- Associated Press - Monday, July 28, 2014

BATTLE CREEK, Mich. (AP) - Don Zimmerman laughs and makes an admission.

“People really think I’m an artist, but I’m a bad artist,” he said. “Here’s the secret; I can follow patterns.”

But it seems he can do a little more than that.

After all, the self-styled bad artist, has turned out some remarkable work in an art form more commonly seen in church windows and in Renaissance Europe - stained glass.

And his hope is to pass that skill on to others the way it was passed down to him from his dad, Blaine.

Today, Zimmerman, who works for the Department of Defense as a training site program manager at the Battle Creek Air National Guard Base, has found solace and a purpose in what began as a hobby and has developed into something a little more.

He can thank his dad for that.

It started in 1988 when Blaine Zimmerman retired as principal at Monroe Middle School and he was seeking something to keep himself occupied.

“He just wanted to have a hobby,” Don Zimmerman said. “He tried macrame and then came across stained glass.”

His dad created stained glass for 15 years, specializing in lamps and sun-catchers before giving it up in 2004. That’s when his son picked it up at the not-quite-tender age of 38.

“He showed me the steps involved,” said Zimmerman, 48. “The cutting of the glass; the grinding it into shape; the copper foil; soldering it to bind it; putting the patina on it and then polishing it. I thought it was beautiful. I’ve always loved stained glass. My dad showed me what to do and he gave it up I took over his studio.”

He has become a student of the art as well, specifically by learning from Frank Bylo, who owns Peeper’s Stained Glass in Kalamazoo.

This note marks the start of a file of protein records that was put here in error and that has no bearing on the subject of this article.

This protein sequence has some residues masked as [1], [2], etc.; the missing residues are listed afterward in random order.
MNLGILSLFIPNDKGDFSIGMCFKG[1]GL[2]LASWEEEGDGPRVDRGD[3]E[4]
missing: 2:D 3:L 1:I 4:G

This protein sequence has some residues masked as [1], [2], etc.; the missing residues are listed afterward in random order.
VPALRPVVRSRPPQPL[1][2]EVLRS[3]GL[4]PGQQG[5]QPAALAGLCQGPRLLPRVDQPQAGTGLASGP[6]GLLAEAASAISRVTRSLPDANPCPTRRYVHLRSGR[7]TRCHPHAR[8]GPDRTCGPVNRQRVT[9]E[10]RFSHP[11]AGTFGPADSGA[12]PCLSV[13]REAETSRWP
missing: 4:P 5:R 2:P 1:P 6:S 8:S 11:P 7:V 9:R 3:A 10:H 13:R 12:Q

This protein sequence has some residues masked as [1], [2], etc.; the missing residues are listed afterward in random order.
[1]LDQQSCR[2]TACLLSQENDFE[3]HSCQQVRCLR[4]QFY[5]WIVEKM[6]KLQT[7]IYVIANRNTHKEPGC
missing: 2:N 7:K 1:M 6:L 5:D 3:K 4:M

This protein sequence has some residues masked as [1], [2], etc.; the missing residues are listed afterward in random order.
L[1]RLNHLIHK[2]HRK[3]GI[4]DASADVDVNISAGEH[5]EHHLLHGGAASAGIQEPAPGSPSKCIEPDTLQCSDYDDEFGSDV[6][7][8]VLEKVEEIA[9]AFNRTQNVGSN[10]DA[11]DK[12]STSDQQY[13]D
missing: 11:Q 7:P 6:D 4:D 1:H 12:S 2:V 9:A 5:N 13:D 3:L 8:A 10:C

“I trusted what my dad told me was true,” he said. “But I wanted more information from someone who has been doing it for years and years.”

And now the student has become the teacher.

Zimmerman teaches stained glass art to a small group of fellow parishioners at Chapel Hill United Methodist Church and he will begin a second year of teaching the craft at the Lifelong Learning Program at Kellogg Community College.

For both classes, he uses a room in the lower level of the church as his workshop, with equipment - including soldering irons, grinders and, of course, glass - that came from unexpected donations from church members.

“I never even asked for donations,” he said. “It was very generous.”

And the results are there for anyone to see.

In the church’s front lobby hang three original stained glass pieces named Hope, Faith and Love produced by church members with guidance from Zimmerman. He works with his students to produce perhaps 10 items a semester that range from small window decorations to larger items that feature college logos.

The glass comes from local craft shops. Creating small items can take several hours.

But he believes he’s found a niche in the community.

“Folks last year in the class asked me if I was going to do the class again and I said ‘I don’t see why not,’ ” he said. “It was fun.”

He has also become a true lover of stained glass.

“Everywhere I go now I look for stained glass,” he said. “There’s really beautiful stained glass at Mackinac Island and in my brother’s seminary in Chicago. I notice stained glass on TV and movies.”

And when he sees photos of the remarkable stained glass in Medieval European cathedrals, he just shakes his head.

“How did they do it?” he asks.

He hopes to continue his education and teaching about stained glass though he’s not sure it will pass down to another generation.

His 12-year-old daughter Marlena helped put patina on some pieces earlier but, he said, “she hasn’t shown much interest since then.”

But he thinks others will and he’ll keep conducting classes as long as there are people willing to learn.

So plans are to hold classes at KCC on Thursdays starting in September and a class for church members on Tuesday nights during the winter.

“I’ve gotten 100 percent support from both KCC and Chapel Hill,” he said.

Zimmerman says he has produced more than 200 pieces over the years but has donated most of them.

“Where I’m good is donating,” he said with a laugh. “Maybe I am a bad artist.”

___

Information from: Battle Creek Enquirer, http://www.battlecreekenquirer.com

Copyright © 2016 The Washington Times, LLC.

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